Another point of discussion at C&binet conference ’09 was the law. There was general consensus libel laws in the UK need to be changed to accommodate for the migration of news online and to make sure the law is clear. On a board of suggestions as to what the government should do to encourage hyperlocal, one post-it note read: “Get rid of draconian libel laws”. There are two main issues regarding libel and the internet – the law is unclear, which makes citizens uneasy about publishing online, and secondly the law is too strict and should look more like our American counterpart.
One of the hazy areas in the British law is regarding defamatory remarks made in comments on an article. It is accepted if the comments are post-moderated and the publisher has not seen the comment they are not liable, providing when they are notified they remove the comment.
Another gray area is deciding which websites constitute ‘publishers’ because there is a defence if you can prove you are simply a platform for a forum.
There’s also the part of the law (from 1849) which still says every new publication of a defamatory comment (every click, copy paste, link) acts as a new act of libel. Combined with the nature of the internet means you can sue a publication from anywhere in the world in this country, attracting so-called ‘libel tourists’ come to London to sue, although California recently ruled against such practises.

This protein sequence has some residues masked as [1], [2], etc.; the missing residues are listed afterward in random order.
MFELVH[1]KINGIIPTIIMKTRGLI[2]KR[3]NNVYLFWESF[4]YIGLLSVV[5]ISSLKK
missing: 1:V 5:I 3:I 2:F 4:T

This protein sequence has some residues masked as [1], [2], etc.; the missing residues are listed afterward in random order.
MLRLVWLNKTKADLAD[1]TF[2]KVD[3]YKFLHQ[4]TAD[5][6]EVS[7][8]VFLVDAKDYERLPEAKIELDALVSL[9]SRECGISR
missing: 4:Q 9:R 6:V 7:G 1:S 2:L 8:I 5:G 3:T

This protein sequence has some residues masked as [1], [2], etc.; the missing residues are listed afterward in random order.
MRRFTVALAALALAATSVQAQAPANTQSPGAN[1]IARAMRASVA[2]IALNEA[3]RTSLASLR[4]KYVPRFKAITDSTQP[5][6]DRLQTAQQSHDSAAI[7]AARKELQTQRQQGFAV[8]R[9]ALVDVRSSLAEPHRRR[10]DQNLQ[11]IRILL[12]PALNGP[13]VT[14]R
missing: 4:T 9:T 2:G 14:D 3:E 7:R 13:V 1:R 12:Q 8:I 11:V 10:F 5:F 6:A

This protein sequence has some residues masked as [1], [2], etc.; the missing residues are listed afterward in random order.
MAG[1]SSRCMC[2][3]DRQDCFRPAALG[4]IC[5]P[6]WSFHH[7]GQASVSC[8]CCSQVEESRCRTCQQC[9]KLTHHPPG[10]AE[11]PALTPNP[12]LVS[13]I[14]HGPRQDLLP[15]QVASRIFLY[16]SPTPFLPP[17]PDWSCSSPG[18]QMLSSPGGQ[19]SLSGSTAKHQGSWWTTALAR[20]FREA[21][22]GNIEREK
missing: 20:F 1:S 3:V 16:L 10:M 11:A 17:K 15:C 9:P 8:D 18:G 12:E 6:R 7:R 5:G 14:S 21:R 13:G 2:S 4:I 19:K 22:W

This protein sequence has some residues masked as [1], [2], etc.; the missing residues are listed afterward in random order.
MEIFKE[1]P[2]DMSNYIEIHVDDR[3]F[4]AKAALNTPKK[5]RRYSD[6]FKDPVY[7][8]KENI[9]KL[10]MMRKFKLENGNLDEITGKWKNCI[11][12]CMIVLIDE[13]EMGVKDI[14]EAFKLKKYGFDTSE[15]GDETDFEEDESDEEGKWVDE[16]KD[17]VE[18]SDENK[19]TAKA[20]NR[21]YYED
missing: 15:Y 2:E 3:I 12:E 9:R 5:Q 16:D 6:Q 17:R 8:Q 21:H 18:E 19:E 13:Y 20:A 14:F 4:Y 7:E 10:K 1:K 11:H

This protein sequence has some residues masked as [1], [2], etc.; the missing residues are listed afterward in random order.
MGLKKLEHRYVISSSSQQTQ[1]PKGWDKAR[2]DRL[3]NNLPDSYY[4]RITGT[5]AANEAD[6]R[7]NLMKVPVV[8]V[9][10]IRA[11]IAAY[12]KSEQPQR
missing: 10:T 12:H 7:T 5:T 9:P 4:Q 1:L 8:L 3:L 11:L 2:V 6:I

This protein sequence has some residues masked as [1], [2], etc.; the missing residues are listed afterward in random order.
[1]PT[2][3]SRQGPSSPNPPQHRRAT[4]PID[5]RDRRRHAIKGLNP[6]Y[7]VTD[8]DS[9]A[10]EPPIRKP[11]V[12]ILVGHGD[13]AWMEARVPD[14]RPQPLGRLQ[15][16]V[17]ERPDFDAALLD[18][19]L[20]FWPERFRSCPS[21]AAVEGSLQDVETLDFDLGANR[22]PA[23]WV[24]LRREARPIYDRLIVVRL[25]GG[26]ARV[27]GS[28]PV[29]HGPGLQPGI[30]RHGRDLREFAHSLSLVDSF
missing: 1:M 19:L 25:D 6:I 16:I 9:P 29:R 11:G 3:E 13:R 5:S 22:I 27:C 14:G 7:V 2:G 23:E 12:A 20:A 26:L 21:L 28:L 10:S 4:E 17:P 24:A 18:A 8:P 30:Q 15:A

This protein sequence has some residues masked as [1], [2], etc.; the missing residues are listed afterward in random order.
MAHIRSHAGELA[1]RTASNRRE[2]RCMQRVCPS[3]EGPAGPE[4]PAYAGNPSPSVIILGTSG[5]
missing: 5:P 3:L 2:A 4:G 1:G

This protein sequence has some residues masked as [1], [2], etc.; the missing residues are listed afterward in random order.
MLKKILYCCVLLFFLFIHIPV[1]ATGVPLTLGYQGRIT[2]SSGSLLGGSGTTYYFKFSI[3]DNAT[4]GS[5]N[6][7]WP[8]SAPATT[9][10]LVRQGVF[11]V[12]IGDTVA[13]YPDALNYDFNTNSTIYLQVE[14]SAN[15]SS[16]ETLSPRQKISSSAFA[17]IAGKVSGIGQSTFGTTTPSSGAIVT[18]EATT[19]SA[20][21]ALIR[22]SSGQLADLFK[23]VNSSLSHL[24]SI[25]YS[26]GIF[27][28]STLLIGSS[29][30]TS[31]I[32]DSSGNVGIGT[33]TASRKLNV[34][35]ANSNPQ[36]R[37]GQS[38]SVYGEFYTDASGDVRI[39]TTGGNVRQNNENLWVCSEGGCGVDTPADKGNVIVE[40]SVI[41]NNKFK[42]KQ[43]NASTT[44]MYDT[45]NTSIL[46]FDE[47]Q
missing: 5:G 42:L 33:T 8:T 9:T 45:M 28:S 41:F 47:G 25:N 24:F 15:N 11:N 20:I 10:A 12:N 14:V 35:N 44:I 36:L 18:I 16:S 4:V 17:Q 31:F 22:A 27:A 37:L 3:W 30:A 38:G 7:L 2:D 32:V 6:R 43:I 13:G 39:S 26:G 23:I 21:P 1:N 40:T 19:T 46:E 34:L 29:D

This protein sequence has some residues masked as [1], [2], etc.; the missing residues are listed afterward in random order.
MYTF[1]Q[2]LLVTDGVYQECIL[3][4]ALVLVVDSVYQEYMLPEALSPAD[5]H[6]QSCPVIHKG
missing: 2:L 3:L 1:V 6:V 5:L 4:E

Here’s an extract on US Libel law concerning the internet on wikipedia:
Section 230 of the Communications Decency Act of 1996 generally immunizes from liability parties that create forums on the Internet in which defamation occurs from liability for statements published by third parties. This has the effect of precluding all liability for statements made by persons on the Internet whose identity cannot be determined.
Section 230 was not part of the original Senate legislation, but was added in conference with the House, where it had been separately introduced as the Internet Freedom and Family Empowerment Act and passed by a near-unanimous vote on the floor. It added protection for online service providers and users from action against them for the actions of others, stating in part that “No provider or user of an interactive computer service shall be treated as the publisher or speaker of any information provided by another information content provider”. Effectively, this section immunizes ISPs and other service providers from torts committed by users over their systems, even if the provider fails to take action after actual notice.
Basically libel laws in the US don’t apply to anonymous comments on blogposts. UK publishers online want “immunity for defamation arising from comments”, “widening the Freedom of Information Act to apply to organisations who receive public money above a certain amount” and making libel laws clear for internet users.